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Editorial: After Heisei slump, innovation and skills key to Japan’s economic future

  • April 27, 2019
  • , The Mainichi
  • English Press

The Nikkei Average of 225 selected Tokyo Stock Exchange issues hit a record high of 38,900 yen at the end of 1989, the first year of the current Heisei era. Shortly afterwards, the speculation-driven, asset-inflating “bubble” economy burst, plunging Japan’s economy into a prolonged slump.

 

One aspect of the economic slump was the financial crisis symbolized by the failure of Yamaichi Securities Co. in 1997. Japan managed to overcome the crisis by providing huge quantities of government cash to financial institutions. Another aspect was the slowdown among major Japan Inc. companies such as electronics makers that had been the driving force behind the country’s postwar growth. Japanese firms continue to struggle even at the sunset of the Heisei era.

 

Meanwhile, the economy has also been shaken by globalization following the end of the Cold War.

 

Furthermore, the internet, born in the United States, has drastically changed economics and society. Japanese companies lagged far behind in responding to digitization.

 

“The internet was a huge meteor. Even though we attempted to promptly respond to digitization, we were unable to get away from traditional manufacturing,” recalls Nobuyuki Idei, 81, president and chairman of Sony Corp. for 10 years from 1995.

 

Idei was shocked to hear then U.S. Vice President Al Gore’s 1993 speech about the country’s plan to build up the internet. Specifically, the United States was aiming to connect computers at companies and homes with a high-speed communication network, and develop the information technology sector into a major industry.

 

The digital revolution worked in favor of emerging economies by allowing businesses in these countries to manufacture goods with a certain quality without advanced technologies.

 

Idei’s shock was warranted. Japanese electric appliance and electronics manufacturers ended up on the losing end of market battles with foreign rivals. Apple Inc. of the United States dominated Japan’s smartphone market with the iPhone, and Chinese and South Korean competitors also grabbed market share from Japanese firms.

 

The world is now undergoing a fourth industrial revolution, in which artificial intelligence is drastically changing society. Japanese companies are again lagging behind U.S. IT giants that are using AI to dominate global internet society.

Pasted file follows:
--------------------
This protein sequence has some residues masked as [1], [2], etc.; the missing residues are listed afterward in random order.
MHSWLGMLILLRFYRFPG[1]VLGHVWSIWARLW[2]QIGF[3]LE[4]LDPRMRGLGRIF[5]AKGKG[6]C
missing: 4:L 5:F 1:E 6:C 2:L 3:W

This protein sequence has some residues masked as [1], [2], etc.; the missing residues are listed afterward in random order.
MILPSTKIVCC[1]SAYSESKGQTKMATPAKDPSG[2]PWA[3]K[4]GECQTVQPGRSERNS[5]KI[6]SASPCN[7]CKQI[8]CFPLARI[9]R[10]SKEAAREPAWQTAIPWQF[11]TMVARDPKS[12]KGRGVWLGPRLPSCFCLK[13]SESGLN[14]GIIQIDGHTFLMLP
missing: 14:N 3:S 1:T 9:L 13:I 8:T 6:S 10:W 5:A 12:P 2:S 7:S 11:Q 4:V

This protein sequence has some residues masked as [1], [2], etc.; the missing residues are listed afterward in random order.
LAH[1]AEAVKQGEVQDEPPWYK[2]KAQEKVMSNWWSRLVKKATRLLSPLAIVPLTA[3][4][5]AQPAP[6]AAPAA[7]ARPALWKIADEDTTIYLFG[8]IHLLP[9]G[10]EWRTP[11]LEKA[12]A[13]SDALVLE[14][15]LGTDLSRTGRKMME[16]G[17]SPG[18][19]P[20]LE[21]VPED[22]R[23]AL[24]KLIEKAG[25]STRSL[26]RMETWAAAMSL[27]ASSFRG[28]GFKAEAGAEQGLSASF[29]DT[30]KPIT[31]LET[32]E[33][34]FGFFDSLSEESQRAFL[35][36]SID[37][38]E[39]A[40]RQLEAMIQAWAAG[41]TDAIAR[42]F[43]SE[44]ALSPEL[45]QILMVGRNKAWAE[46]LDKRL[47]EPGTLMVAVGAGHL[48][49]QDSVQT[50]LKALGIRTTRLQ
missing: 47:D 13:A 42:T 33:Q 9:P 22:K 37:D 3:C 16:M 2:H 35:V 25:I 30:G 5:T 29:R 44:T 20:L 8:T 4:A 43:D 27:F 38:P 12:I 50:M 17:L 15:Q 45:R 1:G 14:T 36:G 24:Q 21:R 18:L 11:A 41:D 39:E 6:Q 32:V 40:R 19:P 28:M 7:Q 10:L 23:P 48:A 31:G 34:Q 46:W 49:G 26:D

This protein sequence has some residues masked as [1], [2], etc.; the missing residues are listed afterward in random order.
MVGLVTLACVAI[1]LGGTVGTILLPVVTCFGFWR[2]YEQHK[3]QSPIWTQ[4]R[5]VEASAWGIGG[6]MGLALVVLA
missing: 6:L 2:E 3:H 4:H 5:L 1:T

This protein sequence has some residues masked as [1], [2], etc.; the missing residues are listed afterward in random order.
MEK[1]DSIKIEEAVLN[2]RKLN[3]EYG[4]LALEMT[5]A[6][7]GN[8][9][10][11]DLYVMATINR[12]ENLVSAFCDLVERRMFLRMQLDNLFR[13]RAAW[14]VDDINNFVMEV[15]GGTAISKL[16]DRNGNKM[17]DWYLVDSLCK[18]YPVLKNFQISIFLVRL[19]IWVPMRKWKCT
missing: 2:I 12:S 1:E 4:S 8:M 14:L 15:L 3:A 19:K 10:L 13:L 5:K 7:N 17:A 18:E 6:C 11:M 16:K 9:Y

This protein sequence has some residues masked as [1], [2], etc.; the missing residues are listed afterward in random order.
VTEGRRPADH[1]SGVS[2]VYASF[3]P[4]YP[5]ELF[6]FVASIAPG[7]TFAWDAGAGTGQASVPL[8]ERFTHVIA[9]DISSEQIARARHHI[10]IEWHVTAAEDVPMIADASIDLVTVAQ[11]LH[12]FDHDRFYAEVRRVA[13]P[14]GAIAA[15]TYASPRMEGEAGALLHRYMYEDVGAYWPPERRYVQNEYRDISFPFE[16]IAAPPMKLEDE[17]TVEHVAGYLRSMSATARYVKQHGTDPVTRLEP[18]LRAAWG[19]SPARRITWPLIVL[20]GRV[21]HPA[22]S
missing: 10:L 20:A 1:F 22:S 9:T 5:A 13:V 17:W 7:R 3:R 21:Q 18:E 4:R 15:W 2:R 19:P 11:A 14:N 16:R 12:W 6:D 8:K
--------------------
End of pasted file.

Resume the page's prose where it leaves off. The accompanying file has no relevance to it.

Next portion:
Yoshimitsu Kobayashi, 72, who served as head of the Japan Association of Corporate Executives, describes Heisei as “an era of defeat” for Japan.

 

The government’s attempted bailout of the tech industry also caused confusion. It took the initiative by launching Japan Display Inc., capitalized with a public-private funding mix and integrating Japanese electronics firms’ smartphone-related divisions. However, the government failed to turn the company into a success and ended up selling it to a Chinese-Taiwanese corporate group.

 

Efforts by Yuki Seimitsu, a small metal processing company based in Chigasaki, Kanagawa Prefecture, south of Tokyo is a good example of responding to the changing times. The company with some 40 employees was once on the verge of going under during the Heisei era, but now excels in cutting-edge technologies.

 

Yuki Seimitsu had been a subcontractor that produced parts for public phones, but orders decreased sharply because of the bursting of the bubble economy and the spread of cellphones.

Masato Otsubo, 43, who took over the company from his father, sought opportunities in the aerospace sector. Even though he was unfamiliar with this field, Otsubo attempted to take advantage of his firm’s high product quality to find new clients.

 

The company made full use of its manufacturing technology, which allowed it to turn out nearly perfectly circular stainless steel parts. Even when it is rotating, the part appears completely motionless for over three minutes. When it was unveiled at an international trade fair in Paris, people who viewed it were surprised. Representatives of firms from over 20 countries sought to exchange business cards with Otsubo, and the company quickly received an order from a satellite manufacturer in Europe.

 

“Any small company can be successful in the world if it has technology and ideas. There must be many Japanese companies that have potential,” Otsubo said.

 

Japan has highly refined skills it has developed through the production of high-quality goods, and Japanese products still enjoy an excellent reputation in the world. Japan should capitalize on such advantages if it wants to harness the fourth industrial revolution for domestic economic growth.

 

The development of self-driving cars, thought to be a big part of the automotive sector’s future, depends on the development of systems that can precisely control cars based on AI analysis of relevant data. The Japanese car industry, which has historically set the pace for the world thanks to its technology, has a chance to lead the market again.

 

Some small, emerging companies are developing robots using AI. Such robots are expected to play a key role in supporting Japan’s aging and declining population.

 

Major companies that have banked mountains of cash should invest proactively in next-generation technologies and human resource development.

 

Japan may be forced to fumble its way at the beginning of the next Reiwa era beginning on May 1. What is important is to patiently search for buds of economic growth.

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